Benoit resides in Freeport, Maine, where the high school athletic complex is named the "Joan Benoit Samuelson Track and Field". In addition to her running, she currently serves as a coach to women's cross-country and long-distance athletes, and is a motivational speaker and sports commentator. She is featured on the Nike+ iPod system as one of the congratulatory voices. Benoit and husband Scott Samuelson have two children, daughter Abby and son Anders, who are runners in their own right, and shared the running of the 2014 Boston Marathon with their mother.
She was inducted into the National Distance Running Hall of Fame in 1998, the Maine Women's Hall of Fame in 2000, the National Track and Field Hall of Fame in 2004 and the USATF Masters Hall of Fame in 2014. In 2017, a plaque honoring her was unveiled in the L.A. Memorial Coliseum’s Court of Honor.
In 2019, on the eve of the 40th anniversary of her first Boston Marathon win, Benoit and her daughter Abby ran together as they had done in previous marathons. Joan recorded a run time of 3:04:00, which was within 40 minutes of her original time which was a promise she had made prior to competing in this years edition of the Boston Marathon. This allowed her to win her age group (60-64) by nearly nine minutes, but falling short of the overall (3:01:30) fastest time by a woman over 60 in a marathon.
Notable marathoning achievements
- All results regarding marathon, unless stated otherwise
|Representing the United States|
|1979||Boston Marathon||Boston, United States||1st||2:35:15|
|1980||Auckland Marathon||Auckland, New Zealand||1st||2:31:23|
|1981||Boston Marathon||Boston, United States||3rd||2:30:17|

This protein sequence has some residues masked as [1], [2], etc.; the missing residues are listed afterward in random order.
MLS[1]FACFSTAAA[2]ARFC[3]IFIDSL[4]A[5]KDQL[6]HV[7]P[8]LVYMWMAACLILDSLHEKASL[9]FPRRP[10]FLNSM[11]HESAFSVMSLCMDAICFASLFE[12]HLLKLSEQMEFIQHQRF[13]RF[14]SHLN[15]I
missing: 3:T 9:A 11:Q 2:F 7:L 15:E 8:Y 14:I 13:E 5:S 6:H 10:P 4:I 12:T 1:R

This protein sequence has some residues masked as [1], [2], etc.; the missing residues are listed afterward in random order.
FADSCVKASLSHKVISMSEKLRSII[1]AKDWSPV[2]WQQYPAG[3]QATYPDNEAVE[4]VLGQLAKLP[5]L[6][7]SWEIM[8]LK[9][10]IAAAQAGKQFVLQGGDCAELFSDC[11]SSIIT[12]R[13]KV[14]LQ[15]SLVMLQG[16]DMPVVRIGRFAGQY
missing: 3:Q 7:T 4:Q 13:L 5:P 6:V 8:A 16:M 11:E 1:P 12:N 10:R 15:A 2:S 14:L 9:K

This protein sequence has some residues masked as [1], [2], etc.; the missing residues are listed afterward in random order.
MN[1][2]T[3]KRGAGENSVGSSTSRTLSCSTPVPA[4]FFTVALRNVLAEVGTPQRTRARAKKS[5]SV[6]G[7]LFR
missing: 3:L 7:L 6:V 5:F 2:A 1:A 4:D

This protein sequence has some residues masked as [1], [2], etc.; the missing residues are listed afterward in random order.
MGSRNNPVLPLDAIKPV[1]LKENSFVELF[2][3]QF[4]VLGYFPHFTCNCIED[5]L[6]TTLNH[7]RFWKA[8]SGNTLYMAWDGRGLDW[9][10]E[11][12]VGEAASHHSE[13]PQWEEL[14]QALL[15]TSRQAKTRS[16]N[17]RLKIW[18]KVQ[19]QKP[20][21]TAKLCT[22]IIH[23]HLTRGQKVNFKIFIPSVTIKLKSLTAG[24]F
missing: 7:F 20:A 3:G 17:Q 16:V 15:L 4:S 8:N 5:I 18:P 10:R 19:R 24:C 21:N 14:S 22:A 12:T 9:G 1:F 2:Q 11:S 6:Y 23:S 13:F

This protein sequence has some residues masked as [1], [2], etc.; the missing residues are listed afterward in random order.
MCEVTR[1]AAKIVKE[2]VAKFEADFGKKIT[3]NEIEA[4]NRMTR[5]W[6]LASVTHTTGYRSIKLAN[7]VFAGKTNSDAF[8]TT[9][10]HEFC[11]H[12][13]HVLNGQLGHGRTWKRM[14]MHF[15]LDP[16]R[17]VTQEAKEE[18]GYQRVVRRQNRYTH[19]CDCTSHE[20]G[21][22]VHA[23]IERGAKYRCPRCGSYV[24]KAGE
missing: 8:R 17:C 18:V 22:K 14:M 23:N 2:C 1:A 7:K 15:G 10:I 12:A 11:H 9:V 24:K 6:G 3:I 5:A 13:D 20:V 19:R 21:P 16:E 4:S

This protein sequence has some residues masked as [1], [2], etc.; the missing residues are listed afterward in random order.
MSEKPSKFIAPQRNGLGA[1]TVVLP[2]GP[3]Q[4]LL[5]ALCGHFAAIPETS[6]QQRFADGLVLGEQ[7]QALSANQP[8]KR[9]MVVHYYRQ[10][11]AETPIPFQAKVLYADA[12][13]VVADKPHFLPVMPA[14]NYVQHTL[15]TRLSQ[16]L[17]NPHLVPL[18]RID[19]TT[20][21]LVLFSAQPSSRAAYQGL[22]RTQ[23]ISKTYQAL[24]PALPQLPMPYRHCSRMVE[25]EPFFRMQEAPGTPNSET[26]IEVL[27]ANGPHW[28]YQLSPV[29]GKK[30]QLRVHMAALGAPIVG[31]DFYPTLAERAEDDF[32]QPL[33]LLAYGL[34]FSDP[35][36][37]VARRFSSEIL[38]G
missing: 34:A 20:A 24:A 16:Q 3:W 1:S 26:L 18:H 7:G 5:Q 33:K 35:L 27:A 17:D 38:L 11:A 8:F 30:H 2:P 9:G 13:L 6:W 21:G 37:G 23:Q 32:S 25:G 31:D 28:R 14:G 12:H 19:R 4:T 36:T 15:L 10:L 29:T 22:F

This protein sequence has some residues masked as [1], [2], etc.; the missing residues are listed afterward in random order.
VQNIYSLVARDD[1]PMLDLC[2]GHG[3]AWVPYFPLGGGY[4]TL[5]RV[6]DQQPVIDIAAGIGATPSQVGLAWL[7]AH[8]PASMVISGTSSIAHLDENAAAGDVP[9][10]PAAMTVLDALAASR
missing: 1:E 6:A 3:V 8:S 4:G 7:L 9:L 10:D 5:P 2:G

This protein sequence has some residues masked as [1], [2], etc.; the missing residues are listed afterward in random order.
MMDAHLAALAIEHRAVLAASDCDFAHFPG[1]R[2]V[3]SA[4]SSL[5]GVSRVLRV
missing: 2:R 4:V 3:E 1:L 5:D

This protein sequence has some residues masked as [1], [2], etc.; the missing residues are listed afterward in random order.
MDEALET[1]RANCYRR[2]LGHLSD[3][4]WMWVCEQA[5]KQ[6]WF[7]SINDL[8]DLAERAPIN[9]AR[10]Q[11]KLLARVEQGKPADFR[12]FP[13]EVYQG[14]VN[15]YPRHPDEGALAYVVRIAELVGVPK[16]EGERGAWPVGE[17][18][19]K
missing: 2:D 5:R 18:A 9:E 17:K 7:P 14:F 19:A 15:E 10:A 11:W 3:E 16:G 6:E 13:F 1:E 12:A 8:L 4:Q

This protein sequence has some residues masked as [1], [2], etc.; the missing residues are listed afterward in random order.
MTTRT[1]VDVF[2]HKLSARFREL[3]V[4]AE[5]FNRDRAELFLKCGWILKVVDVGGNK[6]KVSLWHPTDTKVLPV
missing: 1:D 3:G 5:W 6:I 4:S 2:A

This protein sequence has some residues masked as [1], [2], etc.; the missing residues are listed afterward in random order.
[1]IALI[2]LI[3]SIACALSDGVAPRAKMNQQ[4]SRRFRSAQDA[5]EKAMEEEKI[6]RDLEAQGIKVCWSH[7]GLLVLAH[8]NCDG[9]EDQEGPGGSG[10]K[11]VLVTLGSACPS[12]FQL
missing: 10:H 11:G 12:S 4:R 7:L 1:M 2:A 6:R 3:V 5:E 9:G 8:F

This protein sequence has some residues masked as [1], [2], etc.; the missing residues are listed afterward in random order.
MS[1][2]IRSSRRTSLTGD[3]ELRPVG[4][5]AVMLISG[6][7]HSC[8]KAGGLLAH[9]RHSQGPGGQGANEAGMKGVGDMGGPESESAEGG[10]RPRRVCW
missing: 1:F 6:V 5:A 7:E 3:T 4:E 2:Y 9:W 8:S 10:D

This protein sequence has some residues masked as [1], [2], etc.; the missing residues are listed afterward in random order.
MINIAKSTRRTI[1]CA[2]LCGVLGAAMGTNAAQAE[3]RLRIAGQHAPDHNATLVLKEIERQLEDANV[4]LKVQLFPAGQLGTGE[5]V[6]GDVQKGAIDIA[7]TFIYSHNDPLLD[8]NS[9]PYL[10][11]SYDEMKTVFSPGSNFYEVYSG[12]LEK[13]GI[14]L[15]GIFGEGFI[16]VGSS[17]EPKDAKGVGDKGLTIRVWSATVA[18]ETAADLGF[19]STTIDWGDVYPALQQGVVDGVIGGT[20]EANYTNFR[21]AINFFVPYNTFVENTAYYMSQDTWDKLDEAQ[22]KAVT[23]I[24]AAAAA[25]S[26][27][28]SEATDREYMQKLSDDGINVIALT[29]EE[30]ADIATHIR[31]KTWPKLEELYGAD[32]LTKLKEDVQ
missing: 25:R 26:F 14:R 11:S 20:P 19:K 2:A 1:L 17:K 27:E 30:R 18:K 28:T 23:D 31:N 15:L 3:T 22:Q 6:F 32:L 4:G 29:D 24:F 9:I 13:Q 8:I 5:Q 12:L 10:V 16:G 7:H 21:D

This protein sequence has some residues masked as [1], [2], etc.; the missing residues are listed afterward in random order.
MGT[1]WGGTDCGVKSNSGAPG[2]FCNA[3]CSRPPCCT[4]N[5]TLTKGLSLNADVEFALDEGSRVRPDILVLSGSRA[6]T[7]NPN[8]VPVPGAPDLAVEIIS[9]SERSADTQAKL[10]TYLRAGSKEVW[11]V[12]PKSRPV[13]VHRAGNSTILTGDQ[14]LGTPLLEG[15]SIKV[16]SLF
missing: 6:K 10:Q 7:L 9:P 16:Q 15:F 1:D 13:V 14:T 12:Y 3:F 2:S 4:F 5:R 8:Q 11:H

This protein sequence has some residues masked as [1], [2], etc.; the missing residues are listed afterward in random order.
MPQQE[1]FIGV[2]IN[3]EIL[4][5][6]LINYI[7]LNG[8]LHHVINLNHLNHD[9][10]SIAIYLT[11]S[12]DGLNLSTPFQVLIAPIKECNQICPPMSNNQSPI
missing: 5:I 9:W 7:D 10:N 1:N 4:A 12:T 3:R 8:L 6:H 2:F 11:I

|1982||Nike OTC Marathon||Eugene, United States||1st||2:26:12|
|1983||Boston Marathon||Boston, United States||1st||2:22:43|
|1984||Summer Olympics||Los Angeles, United States||1st||2:24:52|
|1985||Chicago Marathon||Chicago, United States||1st||2:21:21|
|1988||New York City Marathon||New York City, United States||3rd||2:32:40|
|1991||Boston Marathon||Boston, United States||4th||2:26:54|
|1991||New York City Marathon||New York City, United States||6th||2:33:49|
|2013||Boston Marathon||Boston, United States||47th (overall)
|2019||Boston Marathon||Boston, United States||245th (overall)
AG = Samuelson is credited with winning her age group at the 2013 and 2019 Boston Marathon. The 2013 race is the fastest marathon by a woman age 55–59 but is not recognised by World Masters Athletics because of IAAF regulations on a marathon course for a world record, which Boston is not recognised under regulations.
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- "Bank of America Chicago Marathon". chicago-history.r.mikatiming.de. Retrieved 2018-10-24.
- "Race history - Bank of America Chicago Marathon". Bank of America Chicago Marathon. Retrieved 2018-10-24.
- "10 Best American Marathoners of All Time". ACTIVE.com. 2014-08-12. Retrieved 2018-10-24.
- The Marathon's Maine woman, Sports Illustrated, Kenny Moore, May 2, 1983. Retrieved October 3, 2018.
- "Cross Country". CWSA. Retrieved 2020-03-29.
- Cool Running :: Olympic Champion Joan Benoit Samuelson To Be Guest of Honor at Manchester Marathon Archived 2012-01-11 at the Wayback Machine
- 2004 Boston Marathon Media Guide, published by Boston Athletic Association with John Hancock
- 1984 Olympic Marathon
- Bank of America Chicago Marathon: What You Need to Know Retrieved October 9, 2010
- Joan Benoit Samuelson '79 Sets NYC Marathon Record, Campus News (Bowdoin)
- "Greek For a Day". Runner's World. 2011-02-04. Retrieved 2017-03-02.
- Doherty, Matthew. "Joan Benoit Samuelson easily meets her goal in 2019 Boston Marathon - The Boston Globe". BostonGlobe.com. Retrieved 2019-04-15.
- "Samuelson sets 50-plus record at NYC Marathon". USA Today. Associated Press. November 1, 2002. Retrieved 2009-11-02.
- "Freeport opens brand new track and field". CBS. WGME-TV. May 18, 2018. Retrieved 2018-05-21.
- "Monday a Special Day for Samuelson Family: Joan Benoit Samuelson and her two children run well at Boston Marathon".
- "Benoit Samuelson named to Hall of Fame". Sun Journal. 18 February 2000. p. C18.
- Latimer, Jolene (2017-06-22). "Female Olympic Athletes Honored Over 50 Years Later | GOOD Sports". Sports.good.is. Retrieved 2017-06-30.
- McArdle, Tommy (2019-04-15). "Joan Benoit Samuelson made good on her 2019 Boston Marathon promise; Boston.com". Boston.com. Retrieved 2019-04-15.
- Joan Benoit at the International Olympic Committee
- Joan Benoit at Olympics at Sports-Reference.com (archived)